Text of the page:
This article provides guidance for controllers on what to expect of an aircraft experiencing problems associated with volcanic ash and some of the considerations which will enable the controller to provide as much support as possible to the aircraft concerned.
An aircraft encountering volcanic ash may experience engine problems; in some cases, aircraft have lost all engines as a result of ash ingestion and the subsequent formation of deposits on critical engine surfaces from the burning, melting and re-solidification of particles from the ash cloud.
Care should be taken not to route aircraft through clouds of volcanic ash where forecast on SIGMET charts. Where possible route aircraft upwind of the ash cloud.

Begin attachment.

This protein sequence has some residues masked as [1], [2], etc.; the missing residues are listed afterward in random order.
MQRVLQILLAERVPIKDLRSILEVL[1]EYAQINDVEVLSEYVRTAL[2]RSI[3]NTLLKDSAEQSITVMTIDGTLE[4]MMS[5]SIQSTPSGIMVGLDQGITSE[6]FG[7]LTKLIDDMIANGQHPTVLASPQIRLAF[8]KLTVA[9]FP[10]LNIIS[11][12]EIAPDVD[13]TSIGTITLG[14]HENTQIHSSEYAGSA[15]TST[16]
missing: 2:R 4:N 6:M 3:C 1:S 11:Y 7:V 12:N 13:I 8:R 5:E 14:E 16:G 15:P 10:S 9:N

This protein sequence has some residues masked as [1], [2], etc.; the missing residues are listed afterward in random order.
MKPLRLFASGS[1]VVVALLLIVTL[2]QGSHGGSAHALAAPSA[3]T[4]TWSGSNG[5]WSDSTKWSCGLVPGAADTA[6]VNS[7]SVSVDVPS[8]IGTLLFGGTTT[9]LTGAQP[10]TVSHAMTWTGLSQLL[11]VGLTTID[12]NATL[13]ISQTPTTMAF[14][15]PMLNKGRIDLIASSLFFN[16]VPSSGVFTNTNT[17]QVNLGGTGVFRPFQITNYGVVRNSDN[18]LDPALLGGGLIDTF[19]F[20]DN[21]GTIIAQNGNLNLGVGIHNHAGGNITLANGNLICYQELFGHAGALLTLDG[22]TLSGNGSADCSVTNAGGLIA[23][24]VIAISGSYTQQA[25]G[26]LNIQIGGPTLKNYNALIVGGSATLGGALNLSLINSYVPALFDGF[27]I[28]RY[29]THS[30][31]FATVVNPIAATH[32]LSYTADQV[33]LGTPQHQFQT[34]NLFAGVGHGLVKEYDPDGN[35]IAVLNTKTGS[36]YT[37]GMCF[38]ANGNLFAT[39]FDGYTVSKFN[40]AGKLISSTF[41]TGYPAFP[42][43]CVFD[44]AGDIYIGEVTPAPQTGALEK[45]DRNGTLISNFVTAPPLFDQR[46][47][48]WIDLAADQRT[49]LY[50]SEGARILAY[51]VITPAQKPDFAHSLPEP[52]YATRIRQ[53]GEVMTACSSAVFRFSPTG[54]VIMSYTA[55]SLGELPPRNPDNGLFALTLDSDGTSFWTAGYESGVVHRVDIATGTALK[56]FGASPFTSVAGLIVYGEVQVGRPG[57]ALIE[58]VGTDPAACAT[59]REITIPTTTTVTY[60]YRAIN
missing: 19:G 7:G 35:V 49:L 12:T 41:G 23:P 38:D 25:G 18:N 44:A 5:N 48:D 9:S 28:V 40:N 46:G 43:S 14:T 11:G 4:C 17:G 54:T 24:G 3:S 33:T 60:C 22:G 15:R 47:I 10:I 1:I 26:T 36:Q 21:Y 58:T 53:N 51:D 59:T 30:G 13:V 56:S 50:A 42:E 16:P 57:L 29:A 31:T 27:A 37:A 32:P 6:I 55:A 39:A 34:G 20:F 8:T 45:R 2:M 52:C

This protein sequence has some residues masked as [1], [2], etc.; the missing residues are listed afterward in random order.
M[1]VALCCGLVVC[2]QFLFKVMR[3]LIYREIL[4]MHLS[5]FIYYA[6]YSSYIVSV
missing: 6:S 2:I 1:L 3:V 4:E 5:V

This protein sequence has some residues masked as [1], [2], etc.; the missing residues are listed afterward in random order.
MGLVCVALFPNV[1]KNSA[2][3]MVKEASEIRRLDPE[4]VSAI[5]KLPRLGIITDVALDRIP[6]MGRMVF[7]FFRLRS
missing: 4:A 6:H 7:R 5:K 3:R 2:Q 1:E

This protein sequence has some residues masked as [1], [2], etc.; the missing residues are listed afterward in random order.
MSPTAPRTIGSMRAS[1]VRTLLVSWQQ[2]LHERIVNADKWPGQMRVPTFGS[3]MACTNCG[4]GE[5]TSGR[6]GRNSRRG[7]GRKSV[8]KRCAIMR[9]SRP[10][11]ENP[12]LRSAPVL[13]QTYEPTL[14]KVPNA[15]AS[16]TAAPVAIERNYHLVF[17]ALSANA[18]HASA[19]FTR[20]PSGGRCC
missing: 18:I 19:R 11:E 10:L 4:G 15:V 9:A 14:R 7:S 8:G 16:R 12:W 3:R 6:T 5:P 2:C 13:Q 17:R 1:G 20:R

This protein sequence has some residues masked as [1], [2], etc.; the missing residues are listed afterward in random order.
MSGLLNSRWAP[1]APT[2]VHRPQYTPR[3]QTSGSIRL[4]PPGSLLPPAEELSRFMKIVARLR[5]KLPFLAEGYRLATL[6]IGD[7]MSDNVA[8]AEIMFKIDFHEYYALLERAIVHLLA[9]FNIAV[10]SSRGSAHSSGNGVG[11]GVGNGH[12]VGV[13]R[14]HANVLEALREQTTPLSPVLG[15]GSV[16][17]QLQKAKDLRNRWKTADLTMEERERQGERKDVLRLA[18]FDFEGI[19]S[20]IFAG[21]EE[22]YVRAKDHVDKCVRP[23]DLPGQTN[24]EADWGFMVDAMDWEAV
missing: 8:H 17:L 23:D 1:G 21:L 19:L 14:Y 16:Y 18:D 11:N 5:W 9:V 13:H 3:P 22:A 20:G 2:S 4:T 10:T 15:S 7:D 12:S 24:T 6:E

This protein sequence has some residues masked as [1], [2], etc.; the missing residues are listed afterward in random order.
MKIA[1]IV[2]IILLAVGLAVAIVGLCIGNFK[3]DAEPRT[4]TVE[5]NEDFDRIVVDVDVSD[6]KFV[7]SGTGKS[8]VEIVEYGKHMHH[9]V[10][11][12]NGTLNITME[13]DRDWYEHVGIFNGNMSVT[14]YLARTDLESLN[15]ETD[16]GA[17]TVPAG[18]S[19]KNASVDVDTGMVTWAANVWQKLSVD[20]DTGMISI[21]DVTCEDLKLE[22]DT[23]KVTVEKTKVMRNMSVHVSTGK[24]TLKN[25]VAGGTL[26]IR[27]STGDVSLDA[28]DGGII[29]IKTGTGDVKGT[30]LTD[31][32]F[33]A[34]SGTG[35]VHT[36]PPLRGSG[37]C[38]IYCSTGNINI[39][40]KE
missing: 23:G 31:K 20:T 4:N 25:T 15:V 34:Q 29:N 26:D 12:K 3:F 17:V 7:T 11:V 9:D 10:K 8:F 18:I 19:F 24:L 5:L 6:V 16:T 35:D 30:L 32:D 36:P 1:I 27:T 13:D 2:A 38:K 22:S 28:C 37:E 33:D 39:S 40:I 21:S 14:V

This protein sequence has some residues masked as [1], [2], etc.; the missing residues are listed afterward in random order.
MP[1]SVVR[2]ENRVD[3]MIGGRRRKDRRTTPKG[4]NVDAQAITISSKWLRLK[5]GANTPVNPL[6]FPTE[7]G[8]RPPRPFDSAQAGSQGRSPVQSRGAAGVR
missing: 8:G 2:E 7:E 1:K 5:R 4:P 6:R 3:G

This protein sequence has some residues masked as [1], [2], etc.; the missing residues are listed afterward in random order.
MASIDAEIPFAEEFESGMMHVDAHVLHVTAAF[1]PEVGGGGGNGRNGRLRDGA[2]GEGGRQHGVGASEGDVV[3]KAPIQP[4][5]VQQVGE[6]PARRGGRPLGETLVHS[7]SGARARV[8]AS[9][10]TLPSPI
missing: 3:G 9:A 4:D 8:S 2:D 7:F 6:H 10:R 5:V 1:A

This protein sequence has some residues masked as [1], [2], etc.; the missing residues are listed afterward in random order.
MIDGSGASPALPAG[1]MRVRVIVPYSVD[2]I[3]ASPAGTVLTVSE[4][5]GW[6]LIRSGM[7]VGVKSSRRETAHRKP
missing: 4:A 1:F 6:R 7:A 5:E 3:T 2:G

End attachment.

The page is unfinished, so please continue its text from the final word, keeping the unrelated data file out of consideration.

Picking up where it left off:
Relay available ASHTAM information by reporting volcanic ash hazards to all aircraft concerned.
Note that weather radar will not detect the small particles in the ash clouds and crews may not get any advance warning of entering the ash cloud. ATC radars will not detect the presence of volcanic ash for the same reasons.
Communications with aircraft may suffer interference because of the electrical charges within the ash cloud.
What to Expect
Aircraft are expected to take the shortest way out of the cloud, usually by descent and possibly by making a descending 180 degree turn.
Aircraft affected by engine malfunction may not be able to maintain height.
The flight crew will likely reduce thrust in order to prevent engine damage thus limiting the aircraft ability to climb.
Communication difficulties in case of oxygen mask use.